Dialectical-Behavior Therapy (DBT)
Dialectical-behavior therapy is a type of cognitive-behavioral therapy that focuses on mindfulness, how to live in the moment, cope with stress, and improve relationships. DBT also helps clients identify negative influences in their lives and learn how to develop healthy coping skills. This kind of therapy is useful for people who have been addicted to prescription drugs, especially those who have anxiety or mood disorders. DBT is also effective for PTSD and for people who exhibit self-destructive behaviors.
The Matrix Model
The Matrix Model is another form of therapy that has shown to be effective in treating substance abuse. This 16-week approach is comprehensive and consists of a mixture of behavioral therapy, individual counseling, 12-Step support, family education, drug testing, and encouraging non-drug-related activities. Through guided therapy, patients learn about issues connected to addiction and relapse. These sessions are designed to promote self-esteem and self-worth while the patient and therapist work together to reinforce positive behavioral changes.
Medications & Supplements
Medication-assisted treatment (MAT) can sometimes be used to safely wean someone off a prescription drug, especially opioids. Some of the most common ones are:
Naltrexone is an opiate antagonist that can block the pleasurable effects of opioids, leading to a decreased desire to take them. Naltrexone is also used for alcohol addiction.
Suboxone or Buprenorphine
Buprenorphine is a partial opioid agonist that works by attaching to the brain’s opioid receptors to block cravings and lessen the risk of abuse. Suboxone is the brand name of the prescription medication that contains a combination of buprenorphine and naltrexone.
Anti-depressants can be useful during the detox process, as many clients often experience depression and anxiety when they wean off prescription medications.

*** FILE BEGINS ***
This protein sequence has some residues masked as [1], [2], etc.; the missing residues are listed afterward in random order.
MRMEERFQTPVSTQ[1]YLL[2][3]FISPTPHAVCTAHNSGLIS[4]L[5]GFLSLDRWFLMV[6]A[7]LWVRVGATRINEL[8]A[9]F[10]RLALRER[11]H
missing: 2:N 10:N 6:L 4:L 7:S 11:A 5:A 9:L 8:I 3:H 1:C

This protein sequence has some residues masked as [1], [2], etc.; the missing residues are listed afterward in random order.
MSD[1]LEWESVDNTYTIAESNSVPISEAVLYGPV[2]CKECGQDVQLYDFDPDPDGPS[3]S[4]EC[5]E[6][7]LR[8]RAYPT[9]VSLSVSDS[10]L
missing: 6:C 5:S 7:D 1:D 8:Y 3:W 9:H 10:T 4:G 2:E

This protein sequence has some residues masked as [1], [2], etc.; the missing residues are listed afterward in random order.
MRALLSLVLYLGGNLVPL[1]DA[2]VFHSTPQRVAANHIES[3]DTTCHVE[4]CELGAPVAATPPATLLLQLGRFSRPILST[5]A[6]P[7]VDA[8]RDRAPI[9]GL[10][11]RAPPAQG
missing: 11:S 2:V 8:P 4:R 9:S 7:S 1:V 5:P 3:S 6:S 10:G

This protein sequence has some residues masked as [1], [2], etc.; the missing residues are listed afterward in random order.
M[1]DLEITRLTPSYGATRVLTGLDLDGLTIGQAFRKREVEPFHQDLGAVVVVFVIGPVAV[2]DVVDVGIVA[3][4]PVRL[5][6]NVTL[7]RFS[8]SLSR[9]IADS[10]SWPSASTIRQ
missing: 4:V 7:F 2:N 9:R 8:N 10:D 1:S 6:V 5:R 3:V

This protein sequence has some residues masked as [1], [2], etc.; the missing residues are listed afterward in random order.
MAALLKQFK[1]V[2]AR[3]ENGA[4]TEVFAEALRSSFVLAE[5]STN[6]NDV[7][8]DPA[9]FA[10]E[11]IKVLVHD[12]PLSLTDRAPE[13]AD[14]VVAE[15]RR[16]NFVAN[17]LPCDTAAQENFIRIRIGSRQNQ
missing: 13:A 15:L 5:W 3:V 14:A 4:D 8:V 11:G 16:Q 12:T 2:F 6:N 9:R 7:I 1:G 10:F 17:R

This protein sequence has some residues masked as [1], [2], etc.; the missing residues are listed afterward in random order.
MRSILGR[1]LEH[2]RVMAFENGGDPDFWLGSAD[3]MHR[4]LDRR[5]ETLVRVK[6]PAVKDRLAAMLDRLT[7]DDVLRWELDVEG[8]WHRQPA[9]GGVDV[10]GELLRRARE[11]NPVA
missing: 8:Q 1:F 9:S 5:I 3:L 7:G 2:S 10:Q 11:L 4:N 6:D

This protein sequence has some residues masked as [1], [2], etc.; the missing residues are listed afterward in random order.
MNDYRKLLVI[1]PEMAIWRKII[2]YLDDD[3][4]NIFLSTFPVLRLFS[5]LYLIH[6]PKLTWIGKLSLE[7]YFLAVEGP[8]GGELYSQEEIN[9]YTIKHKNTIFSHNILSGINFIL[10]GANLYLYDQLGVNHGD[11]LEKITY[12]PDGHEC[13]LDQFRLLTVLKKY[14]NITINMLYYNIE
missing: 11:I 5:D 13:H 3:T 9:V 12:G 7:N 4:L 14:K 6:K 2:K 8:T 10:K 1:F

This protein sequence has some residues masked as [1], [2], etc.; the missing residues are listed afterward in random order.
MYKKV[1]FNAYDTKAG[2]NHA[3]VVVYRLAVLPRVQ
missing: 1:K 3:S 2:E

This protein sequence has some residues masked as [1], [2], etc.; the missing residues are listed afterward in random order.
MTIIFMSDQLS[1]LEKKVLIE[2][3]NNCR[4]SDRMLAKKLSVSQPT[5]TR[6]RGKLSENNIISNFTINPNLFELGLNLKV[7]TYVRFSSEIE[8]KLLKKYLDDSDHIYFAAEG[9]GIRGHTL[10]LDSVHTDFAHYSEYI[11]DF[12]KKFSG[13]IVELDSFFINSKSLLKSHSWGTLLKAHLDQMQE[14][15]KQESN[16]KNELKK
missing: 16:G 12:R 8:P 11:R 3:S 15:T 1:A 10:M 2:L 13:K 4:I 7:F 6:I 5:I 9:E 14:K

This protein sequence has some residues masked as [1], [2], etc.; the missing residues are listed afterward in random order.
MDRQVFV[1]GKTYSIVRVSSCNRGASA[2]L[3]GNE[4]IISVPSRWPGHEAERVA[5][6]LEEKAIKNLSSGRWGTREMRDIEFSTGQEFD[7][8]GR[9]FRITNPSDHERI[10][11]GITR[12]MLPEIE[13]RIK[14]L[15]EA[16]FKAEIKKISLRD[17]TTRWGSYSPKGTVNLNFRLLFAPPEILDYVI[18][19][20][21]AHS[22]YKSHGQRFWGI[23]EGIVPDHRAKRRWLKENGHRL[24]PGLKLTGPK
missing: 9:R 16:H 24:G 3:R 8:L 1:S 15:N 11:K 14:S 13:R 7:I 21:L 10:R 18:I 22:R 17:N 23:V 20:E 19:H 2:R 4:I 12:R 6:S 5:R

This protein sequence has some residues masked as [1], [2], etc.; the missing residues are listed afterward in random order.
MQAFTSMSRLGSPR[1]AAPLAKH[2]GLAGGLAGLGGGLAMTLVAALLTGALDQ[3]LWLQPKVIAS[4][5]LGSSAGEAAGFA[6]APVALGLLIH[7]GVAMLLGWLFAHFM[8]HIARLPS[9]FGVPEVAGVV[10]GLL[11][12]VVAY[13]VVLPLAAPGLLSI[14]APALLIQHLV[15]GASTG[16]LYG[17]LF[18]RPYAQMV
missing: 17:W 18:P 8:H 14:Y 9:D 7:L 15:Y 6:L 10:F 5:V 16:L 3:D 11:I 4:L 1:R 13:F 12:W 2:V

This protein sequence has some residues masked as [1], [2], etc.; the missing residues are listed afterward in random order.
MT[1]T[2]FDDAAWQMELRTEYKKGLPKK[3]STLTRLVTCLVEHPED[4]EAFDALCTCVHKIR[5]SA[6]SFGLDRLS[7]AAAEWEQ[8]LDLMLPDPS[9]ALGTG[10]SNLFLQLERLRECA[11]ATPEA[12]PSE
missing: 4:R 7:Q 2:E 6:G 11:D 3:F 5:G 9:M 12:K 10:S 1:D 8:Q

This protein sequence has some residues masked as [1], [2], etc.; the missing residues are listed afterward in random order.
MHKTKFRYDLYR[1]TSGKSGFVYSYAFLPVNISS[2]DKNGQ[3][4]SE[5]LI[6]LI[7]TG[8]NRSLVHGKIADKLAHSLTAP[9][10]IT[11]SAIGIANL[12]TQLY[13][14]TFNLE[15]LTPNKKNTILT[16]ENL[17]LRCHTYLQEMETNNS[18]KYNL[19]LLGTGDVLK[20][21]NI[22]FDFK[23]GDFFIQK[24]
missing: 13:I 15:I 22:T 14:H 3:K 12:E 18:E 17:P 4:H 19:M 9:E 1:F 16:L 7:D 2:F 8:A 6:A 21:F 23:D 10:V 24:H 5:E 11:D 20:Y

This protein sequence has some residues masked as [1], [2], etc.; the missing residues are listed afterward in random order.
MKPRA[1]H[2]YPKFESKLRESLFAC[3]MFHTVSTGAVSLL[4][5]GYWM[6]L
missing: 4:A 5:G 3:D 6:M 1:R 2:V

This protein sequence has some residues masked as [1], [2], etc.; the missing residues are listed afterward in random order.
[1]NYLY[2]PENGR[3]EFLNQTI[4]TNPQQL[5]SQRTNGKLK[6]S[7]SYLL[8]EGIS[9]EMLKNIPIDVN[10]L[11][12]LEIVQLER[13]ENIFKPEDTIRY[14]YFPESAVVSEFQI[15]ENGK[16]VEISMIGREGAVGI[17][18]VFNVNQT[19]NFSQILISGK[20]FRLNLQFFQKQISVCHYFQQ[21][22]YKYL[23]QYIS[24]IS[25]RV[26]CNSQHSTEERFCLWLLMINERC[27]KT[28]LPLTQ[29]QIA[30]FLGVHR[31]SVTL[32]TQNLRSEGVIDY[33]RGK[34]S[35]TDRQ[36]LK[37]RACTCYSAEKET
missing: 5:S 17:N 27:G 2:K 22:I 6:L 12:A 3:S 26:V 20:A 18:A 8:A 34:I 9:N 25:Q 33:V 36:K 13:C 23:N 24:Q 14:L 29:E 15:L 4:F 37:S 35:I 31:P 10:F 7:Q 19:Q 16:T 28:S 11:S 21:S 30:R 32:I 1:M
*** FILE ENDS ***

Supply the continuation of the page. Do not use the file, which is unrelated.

Melatonin is a natural hormone that is produced in the brain and is responsible for setting the body’s sleep-wake cycle. This is especially helpful for stimulant withdrawal, which causes sleep disruption.
Alternative or Holistic Therapies
Many rehab centers also provide holistic therapies. The purpose of these therapies is to treat the whole person and not just the symptoms. These can be incredibly beneficial for providing calmness, spiritual support, emotional expression, improving physical health, and teaching valuable coping skills. Popular holistic therapies include nutritional therapy, animal-assisted therapy (e.g., emotional support dogs), massage therapy, adventure therapy (e.g., hiking or rock climbing), mindfulness and meditation, art therapy, music therapy, yoga, and equine-assisted (horse) therapy.
If you or a loved one are struggling with prescription drug addiction, you are not alone. Treatment and support are readily available. Contact the Substance Abuse and Mental Health Services Administration (SAMHSA) National Helpline at 1-800-662-4357 for information on support and treatment.
You can also find a list of treatment centers near you on our website to help get you on the path to recovery.
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Centers for Disease Control. (2017). Fentanyl involved in over half of opioid overdose deaths in 10 states. CDC.gov. https://www.cdc.gov/media/releases/2017/s1027-fentanyl-deaths.html.
Elkins, C. (2015). Hooked on Pharmaceuticals: Prescription Drug Abuse in America. Drug Watch.com. https://www.drugwatch.com/news/2015/07/29/drug-abuse-in-america.
Lesser, B. (2021). Treatment of Prescription Drug Abuse. Dual Diagnosis.org. https://dualdiagnosis.org/prescription-drug-treatment.
Miech R., Johnston L., O’Malley P.M., Keyes, K.M., Heard, K. (2015). Prescription Opioids in Adolescence and Future Opioid Misuse. Pediatrics. 136(5), e1169-e1177. https://pediatrics.aappublications.org/content/136/5/e1169
Miech R., Schulenberg, J., Johnston, L., Bachman, J., O’Malley, P., Patrick, M. (2017). Monitoring the Future National Adolescent Drug Trends in 2017: Findings Released. Institute for Social Research, The University of Michigan. http://www.monitoringthefuture.org//pressreleases/17drugpr.pdf.
National Institute on Drug Abuse. (2020). Misuse of Prescription Drugs Research Report. Drugabuse.gov. https://www.drugabuse.gov/publications/research-reports/misuse-prescription-drugs/overview.
Substance Abuse and Mental Health Services Administration. (2006). Prescription Drug Use and Misuse in the United States: Results from the 2015 National Survey on Drug Use and Health. https://www.samhsa.gov/data/sites/default/files/NSDUH-FFR2-2015/NSDUH-FFR2-2015.htm.
At RehabAid.com, we are dedicated to helping people recover from problematic substance use and associated mental health disorders. If you or a loved one are struggling with addiction to drugs or alcohol, you are not alone. Information on treatment and support options is readily available through the National Helpline of the Substance Abuse and Mental Health Services Administration (SAMHSA) at 1-800-662-4357. To further assist you along the path to recovery, the treatment center locator on our website allows you to easily find rehabilitation programs and services in your local area.